Function of Beauty does not make available any demonstration videos for their software or case studies reporting success with their software.
The company does not seem to have C-level executives with deep AI background, but the company has raised $12.2M in funding from Y Combinator, Bessemer Venture Partners, and GGV Capital.
Augmented Reality and Virtual Mirrors
Coty offers an augmented reality virtual mirror software that it calls Magic Mirror. The Magic Mirror, which uses computer vision technology, was developed in collaboration with digital creative studio Holition and digital marketing company Perch Interactive. Coty claims the mirror allows customers to virtually wear products from the Bourjois Rouge Velvet Lipstick collection. Bourjois is one of Coty’s product lines.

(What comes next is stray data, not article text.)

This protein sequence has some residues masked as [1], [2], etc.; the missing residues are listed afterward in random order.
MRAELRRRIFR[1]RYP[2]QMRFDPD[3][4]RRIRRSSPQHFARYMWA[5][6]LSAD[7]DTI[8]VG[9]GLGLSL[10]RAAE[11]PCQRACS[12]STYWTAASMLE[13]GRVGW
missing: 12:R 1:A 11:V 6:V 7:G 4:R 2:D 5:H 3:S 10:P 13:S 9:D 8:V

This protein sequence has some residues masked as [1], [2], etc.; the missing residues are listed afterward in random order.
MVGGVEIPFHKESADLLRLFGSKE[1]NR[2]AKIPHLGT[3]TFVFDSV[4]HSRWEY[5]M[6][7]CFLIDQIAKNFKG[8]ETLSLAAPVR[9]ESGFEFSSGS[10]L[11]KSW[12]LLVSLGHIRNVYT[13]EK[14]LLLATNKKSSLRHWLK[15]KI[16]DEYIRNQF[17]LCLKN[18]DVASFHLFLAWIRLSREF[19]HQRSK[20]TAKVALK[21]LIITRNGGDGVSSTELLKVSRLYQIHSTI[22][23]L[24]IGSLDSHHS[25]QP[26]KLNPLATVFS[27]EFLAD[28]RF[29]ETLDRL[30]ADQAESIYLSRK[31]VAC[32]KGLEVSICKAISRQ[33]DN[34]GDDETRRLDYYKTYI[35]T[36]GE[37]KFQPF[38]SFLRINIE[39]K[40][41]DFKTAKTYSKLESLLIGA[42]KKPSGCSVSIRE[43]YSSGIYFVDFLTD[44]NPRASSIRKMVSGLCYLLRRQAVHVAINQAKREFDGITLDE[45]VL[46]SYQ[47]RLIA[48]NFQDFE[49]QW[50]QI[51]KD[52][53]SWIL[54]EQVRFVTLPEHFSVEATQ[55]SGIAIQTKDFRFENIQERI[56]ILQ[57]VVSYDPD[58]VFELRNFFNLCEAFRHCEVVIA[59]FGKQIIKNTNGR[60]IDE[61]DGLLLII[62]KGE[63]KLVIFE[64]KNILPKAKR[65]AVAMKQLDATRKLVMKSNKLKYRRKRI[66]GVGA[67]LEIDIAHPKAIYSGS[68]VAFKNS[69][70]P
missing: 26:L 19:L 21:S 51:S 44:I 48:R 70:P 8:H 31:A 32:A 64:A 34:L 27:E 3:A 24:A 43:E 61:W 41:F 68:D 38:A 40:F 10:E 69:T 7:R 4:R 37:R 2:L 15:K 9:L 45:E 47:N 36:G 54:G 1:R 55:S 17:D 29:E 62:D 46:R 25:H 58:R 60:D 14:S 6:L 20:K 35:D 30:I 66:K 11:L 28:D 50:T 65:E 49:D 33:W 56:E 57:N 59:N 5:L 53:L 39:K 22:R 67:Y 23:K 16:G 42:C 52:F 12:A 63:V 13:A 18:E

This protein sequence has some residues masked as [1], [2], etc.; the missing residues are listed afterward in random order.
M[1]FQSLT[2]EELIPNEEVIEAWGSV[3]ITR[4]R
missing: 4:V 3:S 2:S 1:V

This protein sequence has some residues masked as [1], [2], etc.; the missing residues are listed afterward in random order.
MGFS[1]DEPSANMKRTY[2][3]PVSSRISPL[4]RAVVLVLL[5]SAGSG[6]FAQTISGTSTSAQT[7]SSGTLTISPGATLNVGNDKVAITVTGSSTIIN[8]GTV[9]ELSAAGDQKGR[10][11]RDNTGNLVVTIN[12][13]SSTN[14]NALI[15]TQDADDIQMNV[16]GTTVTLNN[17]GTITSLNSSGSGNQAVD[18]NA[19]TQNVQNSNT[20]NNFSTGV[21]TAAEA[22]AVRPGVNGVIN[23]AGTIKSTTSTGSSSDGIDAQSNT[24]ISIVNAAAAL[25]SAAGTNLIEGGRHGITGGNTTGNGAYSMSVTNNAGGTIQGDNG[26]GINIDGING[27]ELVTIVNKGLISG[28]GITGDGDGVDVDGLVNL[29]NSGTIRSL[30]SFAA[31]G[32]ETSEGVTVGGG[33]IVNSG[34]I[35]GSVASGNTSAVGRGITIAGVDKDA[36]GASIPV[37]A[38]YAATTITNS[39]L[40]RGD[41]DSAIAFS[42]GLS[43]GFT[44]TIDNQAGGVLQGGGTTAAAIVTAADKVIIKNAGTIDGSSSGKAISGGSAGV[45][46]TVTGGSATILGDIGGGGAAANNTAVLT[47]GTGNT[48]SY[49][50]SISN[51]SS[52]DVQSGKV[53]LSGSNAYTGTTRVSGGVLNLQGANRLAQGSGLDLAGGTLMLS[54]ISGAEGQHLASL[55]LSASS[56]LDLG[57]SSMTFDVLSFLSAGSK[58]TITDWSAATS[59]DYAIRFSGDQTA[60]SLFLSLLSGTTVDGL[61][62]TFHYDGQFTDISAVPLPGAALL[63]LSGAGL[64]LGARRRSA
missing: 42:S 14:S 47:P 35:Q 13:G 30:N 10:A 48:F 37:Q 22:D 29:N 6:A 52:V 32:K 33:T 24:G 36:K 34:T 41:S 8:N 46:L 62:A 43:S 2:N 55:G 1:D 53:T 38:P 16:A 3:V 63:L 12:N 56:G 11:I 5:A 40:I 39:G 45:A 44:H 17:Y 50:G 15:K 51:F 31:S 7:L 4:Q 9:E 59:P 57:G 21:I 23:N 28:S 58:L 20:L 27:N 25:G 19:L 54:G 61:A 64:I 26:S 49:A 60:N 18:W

The video below shows how the magic mirror works. Instead of tapping products from an on-screen selection, the customer needs to physically pick up a product on the display tray or shelf. This behavior activates the sensors on the mirror, while the computer vision technology virtually applies the shade of lipstick to the customer’s lips on the screen:
Coty explains that shoppers can complete their digital looks with onscreen eye makeup and blush, which is matched to each shopper’s individual skin tone.
Holition provided the AR technology for the Magic Mirror. CTO Russell Freeman holds a Master’s degree in Vision, Imaging and Virtual Environments and a PhD in Augmented Reality, both from the University College London.